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Learn Advanced Distributed Systems Design

Join Udi Dahan for this extremely popular (and intensive) course on modern architecture design practices for distributed systems with Service-Oriented Architecture that will change the way you think about designing software systems.

Upcoming courses

  1. London, UK

    September 23 - 27, 2024
    Sign up now
    Pricing promotion
    Early bird pricing available until June 21, 2024.

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If you can't attend any of these locations, then consider our online video course.

Course information

Learning objectives

Designing large-scale distributed systems is hard. While new technologies make it easier to comply with today's communications and security standards, they don't auto-magically give you a robust and scalable system. See how companies like Amazon and eBay run their systems and learn how to:

  • Avoid common pitfalls in distributed systems
  • Use loosely coupled messaging communication
  • Identify and allocate business logic to services
  • Decompose services into layers, tiers, assemblies, and processes
  • Design for service management and monitoring in production environments

Who should attend?

This course is meant for team leads, application and solution architects, as well as technologists who are involved in making decisions about the overall system design of software products and projects.

Why attend

  1. Learn from the best

    "I loved Udi's course. I still talk about it and refer back to it many times in everyday architecture discussions. I learned far more from the course than I have from any other conference or course I have been to."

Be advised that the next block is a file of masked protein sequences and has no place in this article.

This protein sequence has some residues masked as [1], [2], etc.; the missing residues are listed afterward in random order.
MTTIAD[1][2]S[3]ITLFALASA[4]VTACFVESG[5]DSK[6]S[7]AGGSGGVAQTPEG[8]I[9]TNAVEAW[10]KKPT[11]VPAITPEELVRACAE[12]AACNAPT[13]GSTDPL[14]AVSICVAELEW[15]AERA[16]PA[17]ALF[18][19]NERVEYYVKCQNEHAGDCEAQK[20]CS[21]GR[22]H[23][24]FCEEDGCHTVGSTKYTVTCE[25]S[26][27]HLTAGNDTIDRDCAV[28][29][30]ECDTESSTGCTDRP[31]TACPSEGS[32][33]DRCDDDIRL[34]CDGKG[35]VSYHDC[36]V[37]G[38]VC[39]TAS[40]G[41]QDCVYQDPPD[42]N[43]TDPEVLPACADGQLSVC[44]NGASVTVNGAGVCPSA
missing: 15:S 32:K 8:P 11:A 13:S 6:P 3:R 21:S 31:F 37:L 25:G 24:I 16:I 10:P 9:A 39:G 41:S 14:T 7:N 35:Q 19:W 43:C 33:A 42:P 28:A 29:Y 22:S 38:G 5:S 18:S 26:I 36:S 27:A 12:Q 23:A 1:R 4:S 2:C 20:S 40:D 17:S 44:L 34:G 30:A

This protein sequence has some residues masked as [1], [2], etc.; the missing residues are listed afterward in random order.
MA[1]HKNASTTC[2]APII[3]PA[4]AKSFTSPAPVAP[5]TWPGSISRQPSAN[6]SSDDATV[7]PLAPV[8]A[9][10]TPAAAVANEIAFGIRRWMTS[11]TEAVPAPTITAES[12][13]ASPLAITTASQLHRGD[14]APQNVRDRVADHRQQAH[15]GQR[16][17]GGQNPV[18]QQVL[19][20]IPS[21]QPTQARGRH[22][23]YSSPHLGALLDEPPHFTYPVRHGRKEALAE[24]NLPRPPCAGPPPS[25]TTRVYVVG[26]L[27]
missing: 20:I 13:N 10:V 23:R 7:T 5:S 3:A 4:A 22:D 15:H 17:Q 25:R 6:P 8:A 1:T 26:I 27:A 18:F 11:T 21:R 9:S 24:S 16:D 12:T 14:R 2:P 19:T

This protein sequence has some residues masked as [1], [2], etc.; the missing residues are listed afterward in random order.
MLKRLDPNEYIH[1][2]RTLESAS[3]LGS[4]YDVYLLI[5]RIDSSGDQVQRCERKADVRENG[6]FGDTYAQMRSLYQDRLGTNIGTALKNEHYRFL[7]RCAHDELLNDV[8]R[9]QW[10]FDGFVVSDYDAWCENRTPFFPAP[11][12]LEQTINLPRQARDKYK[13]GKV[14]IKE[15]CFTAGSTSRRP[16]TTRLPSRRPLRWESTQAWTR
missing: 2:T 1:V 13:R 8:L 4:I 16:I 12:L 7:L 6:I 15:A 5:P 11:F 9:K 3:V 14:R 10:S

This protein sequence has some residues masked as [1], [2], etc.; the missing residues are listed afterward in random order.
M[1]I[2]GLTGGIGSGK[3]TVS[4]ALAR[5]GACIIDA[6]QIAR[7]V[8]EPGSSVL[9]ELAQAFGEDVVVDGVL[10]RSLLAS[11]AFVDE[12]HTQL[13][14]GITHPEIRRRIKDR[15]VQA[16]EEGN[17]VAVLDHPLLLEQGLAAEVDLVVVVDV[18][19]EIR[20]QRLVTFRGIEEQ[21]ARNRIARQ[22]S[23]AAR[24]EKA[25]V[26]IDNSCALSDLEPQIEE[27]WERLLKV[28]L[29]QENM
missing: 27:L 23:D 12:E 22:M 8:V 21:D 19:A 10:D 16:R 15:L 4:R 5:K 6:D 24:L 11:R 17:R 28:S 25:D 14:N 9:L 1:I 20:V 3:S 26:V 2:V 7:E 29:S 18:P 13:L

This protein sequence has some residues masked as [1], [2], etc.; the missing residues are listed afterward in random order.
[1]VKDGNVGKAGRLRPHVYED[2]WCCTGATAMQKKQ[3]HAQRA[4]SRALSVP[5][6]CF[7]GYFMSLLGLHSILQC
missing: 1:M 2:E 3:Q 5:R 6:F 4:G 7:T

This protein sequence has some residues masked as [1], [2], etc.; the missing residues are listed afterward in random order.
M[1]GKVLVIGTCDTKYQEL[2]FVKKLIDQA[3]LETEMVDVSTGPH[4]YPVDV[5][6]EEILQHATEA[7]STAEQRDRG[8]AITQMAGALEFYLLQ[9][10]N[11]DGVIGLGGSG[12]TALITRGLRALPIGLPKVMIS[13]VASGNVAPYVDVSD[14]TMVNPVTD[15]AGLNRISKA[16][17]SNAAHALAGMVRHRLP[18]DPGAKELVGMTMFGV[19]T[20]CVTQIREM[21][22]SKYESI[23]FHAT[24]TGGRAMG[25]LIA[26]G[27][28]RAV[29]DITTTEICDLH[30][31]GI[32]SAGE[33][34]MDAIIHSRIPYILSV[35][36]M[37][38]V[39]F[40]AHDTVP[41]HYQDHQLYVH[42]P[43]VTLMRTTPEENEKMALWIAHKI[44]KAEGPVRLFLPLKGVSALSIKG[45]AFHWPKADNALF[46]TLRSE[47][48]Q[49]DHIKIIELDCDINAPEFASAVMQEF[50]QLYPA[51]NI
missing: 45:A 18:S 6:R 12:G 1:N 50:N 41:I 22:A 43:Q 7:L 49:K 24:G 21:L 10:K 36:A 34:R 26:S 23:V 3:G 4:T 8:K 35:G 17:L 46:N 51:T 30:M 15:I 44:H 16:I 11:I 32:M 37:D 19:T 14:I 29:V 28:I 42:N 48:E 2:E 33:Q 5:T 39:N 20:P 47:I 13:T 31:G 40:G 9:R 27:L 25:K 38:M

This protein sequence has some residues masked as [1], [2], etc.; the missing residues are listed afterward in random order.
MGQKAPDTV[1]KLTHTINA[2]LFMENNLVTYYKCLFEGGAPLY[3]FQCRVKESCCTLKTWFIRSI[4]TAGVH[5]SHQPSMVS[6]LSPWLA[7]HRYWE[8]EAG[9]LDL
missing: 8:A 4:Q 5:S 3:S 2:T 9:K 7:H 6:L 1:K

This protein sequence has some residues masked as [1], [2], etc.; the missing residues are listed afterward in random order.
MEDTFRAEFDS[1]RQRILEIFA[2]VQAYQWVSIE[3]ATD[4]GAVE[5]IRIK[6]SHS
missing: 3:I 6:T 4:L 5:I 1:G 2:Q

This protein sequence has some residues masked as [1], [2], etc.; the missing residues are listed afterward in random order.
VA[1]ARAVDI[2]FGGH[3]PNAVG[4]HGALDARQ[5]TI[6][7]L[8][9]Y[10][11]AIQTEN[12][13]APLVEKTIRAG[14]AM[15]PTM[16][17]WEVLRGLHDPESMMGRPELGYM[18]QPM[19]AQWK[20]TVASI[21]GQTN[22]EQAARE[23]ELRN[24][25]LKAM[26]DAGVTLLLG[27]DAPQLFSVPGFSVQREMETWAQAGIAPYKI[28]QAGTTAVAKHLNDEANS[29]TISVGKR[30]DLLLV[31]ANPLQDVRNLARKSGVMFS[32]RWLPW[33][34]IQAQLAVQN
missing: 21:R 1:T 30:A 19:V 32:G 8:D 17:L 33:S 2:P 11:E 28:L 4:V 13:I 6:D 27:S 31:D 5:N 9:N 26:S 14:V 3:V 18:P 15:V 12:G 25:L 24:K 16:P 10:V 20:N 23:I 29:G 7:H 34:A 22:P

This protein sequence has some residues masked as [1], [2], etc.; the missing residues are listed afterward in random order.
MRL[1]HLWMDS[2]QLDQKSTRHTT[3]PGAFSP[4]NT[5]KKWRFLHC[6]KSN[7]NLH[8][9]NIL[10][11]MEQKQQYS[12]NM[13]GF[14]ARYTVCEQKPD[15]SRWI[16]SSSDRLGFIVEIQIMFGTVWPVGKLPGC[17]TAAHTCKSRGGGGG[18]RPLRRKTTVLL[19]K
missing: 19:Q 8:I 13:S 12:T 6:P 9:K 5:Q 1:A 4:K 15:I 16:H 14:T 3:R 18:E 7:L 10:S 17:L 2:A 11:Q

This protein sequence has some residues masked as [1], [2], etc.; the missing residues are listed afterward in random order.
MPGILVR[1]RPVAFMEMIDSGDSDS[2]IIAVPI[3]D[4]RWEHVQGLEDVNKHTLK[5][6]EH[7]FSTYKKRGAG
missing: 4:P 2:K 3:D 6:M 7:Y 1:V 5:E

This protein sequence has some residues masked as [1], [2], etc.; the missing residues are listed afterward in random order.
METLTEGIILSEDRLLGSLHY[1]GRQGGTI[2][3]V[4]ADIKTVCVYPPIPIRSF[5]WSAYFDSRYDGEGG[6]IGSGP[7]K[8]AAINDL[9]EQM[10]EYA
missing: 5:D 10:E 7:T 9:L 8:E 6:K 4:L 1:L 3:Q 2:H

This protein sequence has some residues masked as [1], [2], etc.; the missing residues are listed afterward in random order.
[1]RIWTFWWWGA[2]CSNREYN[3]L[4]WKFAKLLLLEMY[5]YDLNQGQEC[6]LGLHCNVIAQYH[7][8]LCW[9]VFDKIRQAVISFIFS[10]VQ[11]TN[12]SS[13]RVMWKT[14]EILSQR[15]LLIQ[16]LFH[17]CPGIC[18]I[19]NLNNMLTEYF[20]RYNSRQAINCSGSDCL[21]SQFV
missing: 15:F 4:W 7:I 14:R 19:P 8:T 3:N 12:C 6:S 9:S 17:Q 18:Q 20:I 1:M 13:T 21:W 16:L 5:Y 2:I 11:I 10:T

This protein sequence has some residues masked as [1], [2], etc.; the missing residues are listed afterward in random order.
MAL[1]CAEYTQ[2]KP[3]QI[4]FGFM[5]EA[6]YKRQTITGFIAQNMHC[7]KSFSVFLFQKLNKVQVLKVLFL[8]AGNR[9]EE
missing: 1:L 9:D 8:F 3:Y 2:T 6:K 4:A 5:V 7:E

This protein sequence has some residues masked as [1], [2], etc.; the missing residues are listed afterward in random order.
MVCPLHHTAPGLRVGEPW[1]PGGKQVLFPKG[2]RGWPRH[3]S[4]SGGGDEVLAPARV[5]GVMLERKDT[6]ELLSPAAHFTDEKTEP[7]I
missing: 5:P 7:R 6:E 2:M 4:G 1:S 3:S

Adam Middendorf, Lead Enterprise Architect, ClubReady
  2. Change how you think about designing software systems

    "The course profoundly changed our understanding and approach to SOA and distributed systems.”

    Bryan Wheeler, Director of platform development, MSNBC
  3. Discover the many fallacies of distributed systems

    "My biggest takeaway was that you really had to break all precocious notions of what good software development is when you develop distributed system.”

    Dave Beckman, Development Team Lead, DHI Group
  4. Practice with interactive hands-on exercises that will not leave you indifferent

    "I attended the ADSD course and it shook me to my foundations. It was a grueling five days of consuming from a fire hose.”

    Dave Rael, Software Solutions Provider, Raelyard Solutions
  5. Apply what you learn in your work

    "Udi gave a lot of good examples of how we could implement the ideas slowly to get the business and stakeholders on board with using service-oriented architecture. Which we did!”

    Brian Lai, Software Engineer, BankRate Insurance

Course program

Decades of distributed systems development have taught us many lessons. In this module we'll cover many historical mistakes as well as proven best practices for scalable and robust design.

Topics include:

  • 8 fallacies of distributed systems
  • Transactions

Loose coupling has become the watchword of complex systems development, yet few understand its multiple dimensions. In the module we'll be covering the three different dimensions of coupling as well as patterns for dealing with them.

Topics include:

  • Platform Coupling
  • XML/SOAPTemporal Coupling
  • Synchronous/Asynchronous Spatial Coupling
  • Endpoints/Topics

Although scalability is achieved through the use of asynchronous message passing, more advanced message exchange patterns are required to handle today's complex integration scenarios. This module will cover the most commonly used patterns:

  • One way
  • Correlated Request/Response
  • Publish/Subscribe

Enterprise Service Buses are all the rage these days. In this module we'll be covering what's the difference between the Bus architectural style, and the more well-known Broker, found commonly in many EAI projects. Topics will include: